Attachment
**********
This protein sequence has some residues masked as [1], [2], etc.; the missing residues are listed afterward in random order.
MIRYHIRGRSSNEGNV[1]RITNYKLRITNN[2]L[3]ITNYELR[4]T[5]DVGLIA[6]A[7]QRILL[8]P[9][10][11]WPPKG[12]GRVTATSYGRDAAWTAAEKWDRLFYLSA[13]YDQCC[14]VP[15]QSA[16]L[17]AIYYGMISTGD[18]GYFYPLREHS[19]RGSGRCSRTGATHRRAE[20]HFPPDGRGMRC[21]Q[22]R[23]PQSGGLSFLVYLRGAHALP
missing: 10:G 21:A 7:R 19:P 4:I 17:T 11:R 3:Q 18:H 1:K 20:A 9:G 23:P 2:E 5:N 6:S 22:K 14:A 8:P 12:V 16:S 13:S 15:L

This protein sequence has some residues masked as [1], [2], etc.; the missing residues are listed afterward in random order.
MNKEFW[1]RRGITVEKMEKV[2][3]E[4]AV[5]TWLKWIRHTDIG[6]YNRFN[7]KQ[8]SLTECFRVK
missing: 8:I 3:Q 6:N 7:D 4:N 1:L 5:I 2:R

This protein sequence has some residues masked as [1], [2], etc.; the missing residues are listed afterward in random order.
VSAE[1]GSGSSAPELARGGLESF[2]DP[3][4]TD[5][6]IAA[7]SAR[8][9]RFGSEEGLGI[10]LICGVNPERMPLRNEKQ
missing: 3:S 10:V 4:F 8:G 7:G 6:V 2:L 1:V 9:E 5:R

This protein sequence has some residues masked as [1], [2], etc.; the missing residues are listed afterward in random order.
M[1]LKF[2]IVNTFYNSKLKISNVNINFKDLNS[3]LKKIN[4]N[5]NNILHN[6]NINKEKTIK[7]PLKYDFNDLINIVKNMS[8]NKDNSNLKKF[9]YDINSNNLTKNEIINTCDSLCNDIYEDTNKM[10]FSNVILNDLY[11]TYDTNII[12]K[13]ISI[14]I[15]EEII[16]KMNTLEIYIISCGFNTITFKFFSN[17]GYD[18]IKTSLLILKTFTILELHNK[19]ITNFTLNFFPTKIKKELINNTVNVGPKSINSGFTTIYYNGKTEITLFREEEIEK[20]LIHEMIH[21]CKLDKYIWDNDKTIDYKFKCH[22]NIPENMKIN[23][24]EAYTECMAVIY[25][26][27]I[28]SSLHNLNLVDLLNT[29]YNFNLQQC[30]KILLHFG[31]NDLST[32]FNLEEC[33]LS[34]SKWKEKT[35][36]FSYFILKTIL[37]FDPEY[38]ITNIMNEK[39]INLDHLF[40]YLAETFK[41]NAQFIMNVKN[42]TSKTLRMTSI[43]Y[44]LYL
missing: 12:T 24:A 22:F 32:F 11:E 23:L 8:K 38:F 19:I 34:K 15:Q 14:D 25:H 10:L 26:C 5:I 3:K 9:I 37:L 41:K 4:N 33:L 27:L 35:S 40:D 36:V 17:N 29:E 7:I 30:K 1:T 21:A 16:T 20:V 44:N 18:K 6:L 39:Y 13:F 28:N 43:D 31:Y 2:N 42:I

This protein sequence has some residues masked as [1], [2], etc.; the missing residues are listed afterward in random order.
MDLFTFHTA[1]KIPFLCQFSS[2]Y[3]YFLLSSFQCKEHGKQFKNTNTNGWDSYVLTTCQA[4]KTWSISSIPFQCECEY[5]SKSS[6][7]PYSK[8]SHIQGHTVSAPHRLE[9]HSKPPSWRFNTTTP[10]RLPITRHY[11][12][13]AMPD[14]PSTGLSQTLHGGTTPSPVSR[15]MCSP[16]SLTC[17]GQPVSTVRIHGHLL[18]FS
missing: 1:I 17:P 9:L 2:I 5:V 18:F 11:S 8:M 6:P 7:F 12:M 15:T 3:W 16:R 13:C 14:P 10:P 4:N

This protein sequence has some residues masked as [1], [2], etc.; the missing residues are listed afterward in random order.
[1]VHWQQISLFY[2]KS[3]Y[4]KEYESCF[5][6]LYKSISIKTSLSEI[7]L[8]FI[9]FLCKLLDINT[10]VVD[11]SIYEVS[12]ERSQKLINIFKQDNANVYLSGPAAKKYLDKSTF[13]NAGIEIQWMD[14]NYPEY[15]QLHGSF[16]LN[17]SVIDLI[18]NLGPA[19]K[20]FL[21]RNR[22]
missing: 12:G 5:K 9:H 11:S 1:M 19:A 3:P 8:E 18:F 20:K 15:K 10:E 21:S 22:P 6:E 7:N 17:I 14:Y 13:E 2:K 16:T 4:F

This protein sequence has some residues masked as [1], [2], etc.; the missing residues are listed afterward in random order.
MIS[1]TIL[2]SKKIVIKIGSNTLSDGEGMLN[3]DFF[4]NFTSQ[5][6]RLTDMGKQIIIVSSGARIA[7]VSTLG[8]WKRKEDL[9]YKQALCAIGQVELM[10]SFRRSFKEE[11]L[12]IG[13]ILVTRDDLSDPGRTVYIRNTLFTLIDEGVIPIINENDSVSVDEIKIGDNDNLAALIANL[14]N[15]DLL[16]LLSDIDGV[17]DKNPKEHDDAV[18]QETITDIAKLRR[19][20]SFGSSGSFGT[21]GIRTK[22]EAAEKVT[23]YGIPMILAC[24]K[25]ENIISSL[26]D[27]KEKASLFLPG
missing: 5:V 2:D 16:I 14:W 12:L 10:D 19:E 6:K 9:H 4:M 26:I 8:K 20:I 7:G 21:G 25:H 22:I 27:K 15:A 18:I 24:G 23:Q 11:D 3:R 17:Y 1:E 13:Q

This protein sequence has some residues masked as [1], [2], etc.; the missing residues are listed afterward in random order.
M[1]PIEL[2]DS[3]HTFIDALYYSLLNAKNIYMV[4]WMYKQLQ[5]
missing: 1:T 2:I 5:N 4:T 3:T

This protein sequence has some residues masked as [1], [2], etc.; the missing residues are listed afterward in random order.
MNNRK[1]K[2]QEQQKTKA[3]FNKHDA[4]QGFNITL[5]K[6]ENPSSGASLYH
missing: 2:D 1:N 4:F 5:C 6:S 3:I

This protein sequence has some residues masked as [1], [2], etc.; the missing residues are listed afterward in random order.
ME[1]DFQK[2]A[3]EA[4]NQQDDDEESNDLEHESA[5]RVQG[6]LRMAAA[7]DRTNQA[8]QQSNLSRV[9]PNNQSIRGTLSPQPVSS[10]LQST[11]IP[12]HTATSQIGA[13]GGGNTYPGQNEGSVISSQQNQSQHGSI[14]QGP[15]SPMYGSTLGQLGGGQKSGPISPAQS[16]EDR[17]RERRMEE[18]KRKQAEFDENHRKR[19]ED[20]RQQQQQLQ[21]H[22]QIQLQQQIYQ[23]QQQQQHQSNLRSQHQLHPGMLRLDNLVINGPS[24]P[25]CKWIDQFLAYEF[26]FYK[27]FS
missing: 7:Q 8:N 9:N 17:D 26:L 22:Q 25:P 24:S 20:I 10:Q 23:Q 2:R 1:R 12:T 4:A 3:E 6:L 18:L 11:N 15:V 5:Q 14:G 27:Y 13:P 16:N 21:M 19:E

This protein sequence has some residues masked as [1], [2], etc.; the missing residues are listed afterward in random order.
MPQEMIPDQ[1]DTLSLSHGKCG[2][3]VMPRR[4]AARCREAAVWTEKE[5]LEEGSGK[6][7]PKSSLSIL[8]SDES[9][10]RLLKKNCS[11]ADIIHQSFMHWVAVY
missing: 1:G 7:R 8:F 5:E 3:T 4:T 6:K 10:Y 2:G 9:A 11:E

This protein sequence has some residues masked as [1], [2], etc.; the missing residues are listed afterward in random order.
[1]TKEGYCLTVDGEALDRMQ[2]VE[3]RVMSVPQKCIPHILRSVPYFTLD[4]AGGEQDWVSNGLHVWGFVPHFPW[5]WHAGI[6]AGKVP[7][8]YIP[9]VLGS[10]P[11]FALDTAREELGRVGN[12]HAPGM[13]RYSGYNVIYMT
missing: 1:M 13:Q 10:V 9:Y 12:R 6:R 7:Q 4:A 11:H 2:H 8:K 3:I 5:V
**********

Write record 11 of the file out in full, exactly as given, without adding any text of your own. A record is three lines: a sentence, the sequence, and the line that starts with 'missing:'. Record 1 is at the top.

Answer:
This protein sequence has some residues masked as [1], [2], etc.; the missing residues are listed afterward in random order.
MPQEMIPDQ[1]DTLSLSHGKCG[2][3]VMPRR[4]AARCREAAVWTEKE[5]LEEGSGK[6][7]PKSSLSIL[8]SDES[9][10]RLLKKNCS[11]ADIIHQSFMHWVAVY
missing: 1:G 7:R 8:F 5:E 3:T 4:T 6:K 10:Y 2:G 9:A 11:E